The Magazine Reader on "The 4-Hour Body"

New Yorker LogoIn her New Yorker profile of self-help guru and bestselling author Timothy Ferriss, Rebecca Mead writes, "Every generation gets the self-help guru that it deserves." For example, the Depression spawned Napoleon Hill's still-popular Think and Grow Rich while the post-WWII era gave rise to Norman Vincent Peale's The Power of Positive Thinking. As anyone who has seen Mad Men knows, Ayn Rand's novel The Fountainhead became a kind of totemic guide of its own wacky sort. Then the rise of management consultancy in the '80s and '90s made Stephen Covey's Seven Habits of Highly Effective People a huge bestseller (not to mention all its various spinoff titles). The '00s saw the Oprah-influenced rise of Ekhart Tolle's The Power of Now and other writings.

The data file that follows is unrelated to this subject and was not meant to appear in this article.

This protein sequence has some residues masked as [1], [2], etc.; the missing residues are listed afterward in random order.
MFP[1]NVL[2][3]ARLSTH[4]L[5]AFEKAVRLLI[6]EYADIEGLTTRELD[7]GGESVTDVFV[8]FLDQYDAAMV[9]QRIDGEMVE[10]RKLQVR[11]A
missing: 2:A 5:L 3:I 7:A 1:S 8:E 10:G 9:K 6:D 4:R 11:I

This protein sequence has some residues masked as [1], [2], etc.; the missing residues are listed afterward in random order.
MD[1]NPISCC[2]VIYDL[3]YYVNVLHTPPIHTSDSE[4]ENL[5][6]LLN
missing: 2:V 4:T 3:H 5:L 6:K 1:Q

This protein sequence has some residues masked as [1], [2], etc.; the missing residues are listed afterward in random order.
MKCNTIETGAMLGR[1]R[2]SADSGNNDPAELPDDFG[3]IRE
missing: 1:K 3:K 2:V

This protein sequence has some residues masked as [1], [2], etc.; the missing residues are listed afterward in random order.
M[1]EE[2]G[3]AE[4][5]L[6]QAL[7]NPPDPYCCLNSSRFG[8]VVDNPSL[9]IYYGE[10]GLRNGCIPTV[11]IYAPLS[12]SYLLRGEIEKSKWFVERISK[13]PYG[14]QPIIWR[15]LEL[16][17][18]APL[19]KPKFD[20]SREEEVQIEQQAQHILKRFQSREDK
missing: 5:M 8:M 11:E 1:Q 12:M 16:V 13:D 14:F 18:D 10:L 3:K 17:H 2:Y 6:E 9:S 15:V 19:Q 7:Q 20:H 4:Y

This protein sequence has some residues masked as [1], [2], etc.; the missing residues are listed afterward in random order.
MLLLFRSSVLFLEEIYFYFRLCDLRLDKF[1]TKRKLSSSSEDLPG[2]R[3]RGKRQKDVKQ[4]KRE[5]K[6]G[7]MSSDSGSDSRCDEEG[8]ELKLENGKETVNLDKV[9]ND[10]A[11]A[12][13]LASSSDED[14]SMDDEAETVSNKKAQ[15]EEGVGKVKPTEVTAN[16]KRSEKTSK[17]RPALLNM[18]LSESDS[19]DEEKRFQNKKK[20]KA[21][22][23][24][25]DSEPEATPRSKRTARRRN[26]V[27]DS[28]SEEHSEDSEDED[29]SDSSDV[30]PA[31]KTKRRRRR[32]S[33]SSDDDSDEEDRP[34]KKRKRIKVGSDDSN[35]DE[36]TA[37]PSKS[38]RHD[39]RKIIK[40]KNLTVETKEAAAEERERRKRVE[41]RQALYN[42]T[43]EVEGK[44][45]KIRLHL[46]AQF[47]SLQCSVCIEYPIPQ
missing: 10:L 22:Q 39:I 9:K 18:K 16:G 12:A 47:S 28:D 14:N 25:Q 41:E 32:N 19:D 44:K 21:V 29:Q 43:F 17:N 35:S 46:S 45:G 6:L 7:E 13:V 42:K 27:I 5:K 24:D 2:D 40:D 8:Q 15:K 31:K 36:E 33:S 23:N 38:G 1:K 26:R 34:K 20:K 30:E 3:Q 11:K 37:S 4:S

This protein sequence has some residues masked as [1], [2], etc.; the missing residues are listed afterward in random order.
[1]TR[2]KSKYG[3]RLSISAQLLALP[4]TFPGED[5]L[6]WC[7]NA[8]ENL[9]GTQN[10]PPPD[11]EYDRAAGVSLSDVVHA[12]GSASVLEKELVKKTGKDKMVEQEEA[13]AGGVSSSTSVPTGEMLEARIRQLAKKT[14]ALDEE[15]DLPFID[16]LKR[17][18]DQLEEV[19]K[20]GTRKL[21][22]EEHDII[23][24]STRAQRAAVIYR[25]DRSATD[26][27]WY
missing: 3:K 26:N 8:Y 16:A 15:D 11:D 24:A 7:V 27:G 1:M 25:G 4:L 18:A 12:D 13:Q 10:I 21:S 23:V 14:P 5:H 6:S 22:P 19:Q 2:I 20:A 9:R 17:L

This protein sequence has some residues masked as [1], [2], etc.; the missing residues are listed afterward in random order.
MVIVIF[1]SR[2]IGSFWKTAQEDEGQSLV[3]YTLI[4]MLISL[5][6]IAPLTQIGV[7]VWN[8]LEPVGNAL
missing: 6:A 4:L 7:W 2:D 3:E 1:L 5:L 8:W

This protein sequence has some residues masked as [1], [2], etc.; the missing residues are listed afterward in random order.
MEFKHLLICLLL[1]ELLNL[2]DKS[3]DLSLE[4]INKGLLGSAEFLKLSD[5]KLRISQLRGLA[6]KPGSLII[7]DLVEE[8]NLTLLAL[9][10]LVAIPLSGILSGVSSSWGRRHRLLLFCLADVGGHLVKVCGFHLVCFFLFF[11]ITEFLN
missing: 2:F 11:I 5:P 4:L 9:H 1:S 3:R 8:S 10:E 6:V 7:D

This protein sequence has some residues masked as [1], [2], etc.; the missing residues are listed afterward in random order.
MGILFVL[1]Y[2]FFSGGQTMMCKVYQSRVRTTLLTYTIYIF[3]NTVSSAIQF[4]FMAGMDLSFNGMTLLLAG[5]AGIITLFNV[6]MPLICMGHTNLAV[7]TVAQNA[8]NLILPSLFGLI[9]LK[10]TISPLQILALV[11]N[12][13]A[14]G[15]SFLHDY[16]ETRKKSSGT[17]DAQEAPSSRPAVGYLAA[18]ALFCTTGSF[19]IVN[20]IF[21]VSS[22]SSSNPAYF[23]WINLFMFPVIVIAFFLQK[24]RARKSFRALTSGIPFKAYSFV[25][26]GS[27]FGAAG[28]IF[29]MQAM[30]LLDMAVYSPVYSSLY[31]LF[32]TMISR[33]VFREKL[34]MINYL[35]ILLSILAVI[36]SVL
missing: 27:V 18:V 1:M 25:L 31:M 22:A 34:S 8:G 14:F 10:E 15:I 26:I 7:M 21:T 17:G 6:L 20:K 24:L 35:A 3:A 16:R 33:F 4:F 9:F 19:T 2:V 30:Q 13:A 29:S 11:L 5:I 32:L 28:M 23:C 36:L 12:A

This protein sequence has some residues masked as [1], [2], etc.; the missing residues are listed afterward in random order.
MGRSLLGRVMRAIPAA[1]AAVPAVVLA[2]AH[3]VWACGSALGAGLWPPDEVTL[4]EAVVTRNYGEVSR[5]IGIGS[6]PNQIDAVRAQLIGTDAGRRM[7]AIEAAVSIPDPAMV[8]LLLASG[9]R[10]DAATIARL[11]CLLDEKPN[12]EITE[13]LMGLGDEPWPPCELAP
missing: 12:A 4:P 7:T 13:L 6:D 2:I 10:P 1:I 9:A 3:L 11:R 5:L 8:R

Book CoverNow we are privy to the strange ramblings of Ferriss' The 4-Hour Work Week and The 4-Hour Body. These are most graciously characterized as "colorful," as evidenced by their respective subtitles: "Escape 9-5, Live Anywhere, and Join the New Rich" and "An Uncommon Guide to Fat Loss, Incredible Sex, and Becoming Superhuman." But lest you think Ferriss is all sizzle and no steak, he insists that his own personal guru is the Roman stoic philosopher Seneca, and advises students to read his Letters From a Stoic, as well as Patagonia founder Yvon Chouinard's Let My People Go Surfing, and British airline media mogul Richard Branson's Losing My Virginity (unfortunately, none of these is currently available from our library).

Whether you're interested in Ferriss' odd outlook on life or not, it's worth reading the New Yorker profile just for a glimpse of the current self-help zeitgeist.